The Patient Doesn't Like Me
Recently I had a patient who really didn't like me. The person was not mean about it but, simply stated, we did not hit it off like great buds. I can admit that it was probably the situation rather than me (at least let me think that), which created this dislike.
The person was on vacation, got sick, wound up in a hospital and then finally at our facility. Since she was from the South, she was probably thinking that "all the folks here speak weird, and believe you me, if you can't hardly understand what others are saying you can't rightly trust ‘em."
I rarely take it personal if a patient does not like me. I chalk it up to the situation he is in and if I happen to be in the wrong place at the right time for him to vent, I wish him well and walk out of the room. Before I go, I ask him if he would like to speak with a social worker who can more effectively handle his complaint. Those poor social workers; they must hear more than we do and more.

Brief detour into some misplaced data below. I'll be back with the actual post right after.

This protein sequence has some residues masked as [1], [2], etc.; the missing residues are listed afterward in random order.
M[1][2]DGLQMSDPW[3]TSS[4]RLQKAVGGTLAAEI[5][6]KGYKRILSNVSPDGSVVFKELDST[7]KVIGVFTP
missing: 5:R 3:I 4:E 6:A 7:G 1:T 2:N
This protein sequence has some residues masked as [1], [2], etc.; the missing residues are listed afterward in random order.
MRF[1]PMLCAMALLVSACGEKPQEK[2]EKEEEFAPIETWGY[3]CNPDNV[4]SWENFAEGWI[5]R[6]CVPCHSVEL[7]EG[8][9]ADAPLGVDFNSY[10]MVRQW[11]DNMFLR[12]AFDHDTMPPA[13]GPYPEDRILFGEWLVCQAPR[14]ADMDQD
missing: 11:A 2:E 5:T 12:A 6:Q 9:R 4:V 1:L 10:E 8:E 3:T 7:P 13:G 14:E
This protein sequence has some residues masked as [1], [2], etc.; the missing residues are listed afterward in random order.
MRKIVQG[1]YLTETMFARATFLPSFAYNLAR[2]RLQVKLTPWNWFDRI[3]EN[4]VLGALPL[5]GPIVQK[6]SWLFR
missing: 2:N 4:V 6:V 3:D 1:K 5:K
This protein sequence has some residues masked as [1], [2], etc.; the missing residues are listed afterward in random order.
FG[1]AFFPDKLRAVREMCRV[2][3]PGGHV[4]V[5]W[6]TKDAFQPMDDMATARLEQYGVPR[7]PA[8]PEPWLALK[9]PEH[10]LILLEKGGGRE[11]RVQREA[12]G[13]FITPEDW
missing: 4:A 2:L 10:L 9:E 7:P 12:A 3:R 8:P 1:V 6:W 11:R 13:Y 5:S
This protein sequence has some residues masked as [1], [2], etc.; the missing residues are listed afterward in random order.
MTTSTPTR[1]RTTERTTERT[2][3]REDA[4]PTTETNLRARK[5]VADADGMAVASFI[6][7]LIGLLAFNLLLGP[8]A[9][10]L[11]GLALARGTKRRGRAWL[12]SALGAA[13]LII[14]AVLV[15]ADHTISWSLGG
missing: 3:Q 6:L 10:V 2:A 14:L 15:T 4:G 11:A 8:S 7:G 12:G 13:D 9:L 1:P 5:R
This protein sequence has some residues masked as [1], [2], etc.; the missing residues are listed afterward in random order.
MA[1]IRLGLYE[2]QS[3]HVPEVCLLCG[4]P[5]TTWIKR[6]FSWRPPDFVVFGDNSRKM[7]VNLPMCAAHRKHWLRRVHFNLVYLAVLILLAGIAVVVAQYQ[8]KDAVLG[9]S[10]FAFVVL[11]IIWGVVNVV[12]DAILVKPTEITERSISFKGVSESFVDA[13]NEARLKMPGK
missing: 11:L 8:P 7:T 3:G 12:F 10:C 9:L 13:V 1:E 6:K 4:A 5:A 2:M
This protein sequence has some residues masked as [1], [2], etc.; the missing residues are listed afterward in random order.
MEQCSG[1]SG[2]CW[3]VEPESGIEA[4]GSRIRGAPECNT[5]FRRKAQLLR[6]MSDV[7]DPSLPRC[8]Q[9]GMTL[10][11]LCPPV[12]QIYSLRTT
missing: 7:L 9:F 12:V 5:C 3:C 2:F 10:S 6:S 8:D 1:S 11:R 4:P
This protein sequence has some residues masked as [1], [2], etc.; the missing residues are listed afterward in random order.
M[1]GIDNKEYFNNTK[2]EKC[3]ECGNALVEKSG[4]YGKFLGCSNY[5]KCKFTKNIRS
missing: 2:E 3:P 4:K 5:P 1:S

Sometimes it can be a blessing that a patient does not like me. The ones who are extremely demanding and think they are at a day spa come to mind. When I have treated them, they usually reward me with, "You're such a nice boy." Or before I go, they say, "Be a good boy and bring me a fresh wash cloth." If only I could grit my teeth harder and not smile so much.
I try to make a Pollyanna game out of it and look for the good in those that I have trouble with. I try to overlook what they say, how they say it and understand their circumstance a bit better. But believe me, it is hard to keep my mouth shut once it gets going (ask my wife). I sure hope I don't open it too wide the next time I am called a "good boy."